Josh Beckett had just pitched a no-hitter for the Dodgers and Ryu was scheduled to face the Cincinnati Reds on Monday night.
"You've got to throw a perfect game," Mattingly recalled telling Ryu, "to top Beckett."
Ryu almost achieved the feat.
The left-hander pitched seven perfect innings before surrendering a hit in the Dodgers' 4-3 victory over the Reds at Dodger Stadium.
A day after Beckett recorded the first no-hitter for the Dodgers since 1996, Ryu came within six outs of the first perfect game by a Dodger since Sandy Koufax against the Chicago Cubs in 1965.
But Ryu gave up a leadoff double to first baseman Todd Frazier on the second pitch of the eighth inning.
"Of course it was in the back of my mind," Ryu, through an interpreter, said when asked about the chance for a perfect game.
Ryu added that "it wasn't until the seventh inning that I thought it could actually happen."
The announced crowd of 45,505 gave Ryu a standing ovation after Frazier's hit. He received another when Mattingly replaced him with Brian Wilson after the Reds sandwiched a run-scoring sacrifice fly between two singles.
Catcher Drew Butera caught Beckett on Sunday and Ryu, for the first time in a game, on Monday.
"He made my life easy," Butera said.
Before Monday's game, Beckett sat in the dugout and said pitching a no-hitter still felt "surreal."
That was an apt description of the vibe in Dodger Stadium as Ryu dominated the Reds.
He struck out at least one hitter in every inning except the fourth, when third baseman Justin Turner, who made an outstanding play in the first inning, made two more.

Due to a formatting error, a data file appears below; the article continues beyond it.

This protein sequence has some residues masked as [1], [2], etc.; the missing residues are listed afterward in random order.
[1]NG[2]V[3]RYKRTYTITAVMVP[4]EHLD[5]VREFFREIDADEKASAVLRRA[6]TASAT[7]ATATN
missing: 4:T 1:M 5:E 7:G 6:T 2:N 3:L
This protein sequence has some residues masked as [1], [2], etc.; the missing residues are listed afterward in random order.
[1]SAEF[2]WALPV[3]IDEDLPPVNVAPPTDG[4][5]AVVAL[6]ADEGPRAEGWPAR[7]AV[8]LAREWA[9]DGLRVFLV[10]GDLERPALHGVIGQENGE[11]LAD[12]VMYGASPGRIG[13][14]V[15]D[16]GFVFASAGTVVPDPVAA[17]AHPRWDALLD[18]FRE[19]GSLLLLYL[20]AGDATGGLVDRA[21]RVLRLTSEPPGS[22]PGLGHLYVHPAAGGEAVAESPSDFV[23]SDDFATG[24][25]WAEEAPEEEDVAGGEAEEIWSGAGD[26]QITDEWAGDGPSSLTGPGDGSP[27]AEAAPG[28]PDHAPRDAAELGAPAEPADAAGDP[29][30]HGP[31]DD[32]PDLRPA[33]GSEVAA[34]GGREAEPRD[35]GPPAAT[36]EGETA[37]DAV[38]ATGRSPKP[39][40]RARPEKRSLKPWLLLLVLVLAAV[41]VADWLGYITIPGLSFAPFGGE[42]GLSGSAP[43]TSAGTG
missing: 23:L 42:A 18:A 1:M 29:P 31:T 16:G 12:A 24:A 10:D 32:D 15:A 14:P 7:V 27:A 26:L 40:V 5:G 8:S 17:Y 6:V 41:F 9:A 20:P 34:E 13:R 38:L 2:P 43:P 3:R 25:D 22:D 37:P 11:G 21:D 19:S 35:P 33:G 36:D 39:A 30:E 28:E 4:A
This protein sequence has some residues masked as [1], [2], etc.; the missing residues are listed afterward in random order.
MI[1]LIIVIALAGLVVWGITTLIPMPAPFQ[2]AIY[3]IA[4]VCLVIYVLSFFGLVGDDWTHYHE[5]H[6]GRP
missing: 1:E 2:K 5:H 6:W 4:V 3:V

Ryu came out to pitch the eighth against the middle of the Reds' lineup. Frazier had hit grounders to Ryu in his first two at-bats. This time, he took a pitch and then hit a line-drive double to left field.
Ryu's performance overshadowed pregame drama.
As the Dodgers opened their homestand, it remained clear that the ebb in the team's lineup flow, and perhaps the drama surrounding Kemp, would continue indefinitely.
Of course, if the Dodgers continue to get the kind of pitching they had the last two days, it might not matter what happens with the lineup.
Ellis said he jumped to join the dog pile in Philadelphia and his right foot landed on Butera's mask.
"Beyond frustrated," Ellis said in the clubhouse before Monday's game. "Still kind of shocked."
Ellis was put on the 15-day disabled list and Tim Federowicz was recalled from triple A.
The Kemp situation is potentially more delicate.
Mattingly said last week that Kemp, a two-time Gold Glove winner, would begin working in left field. Kemp, who is being paid about $21 million this season, underwent off-season ankle surgery and has not shown the burst that helped make him one of the most dynamic players in baseball.
"It's frustrating any day you're not playing," Kemp said. "I'm here to play baseball. I'm here to try my team win anyway possible."
Kemp has not played left field since his rookie season in 2006. He said his ankle was sound and he still considers himself a center fielder.
Asked whether he thought he was being treated unfairly, he said, "It doesn't matter what I think. I just want to go out there and play baseball, man, that's all that matters."
Mattingly said Ethier was the center fielder for now.
"We feel like he's the best option right now," he said.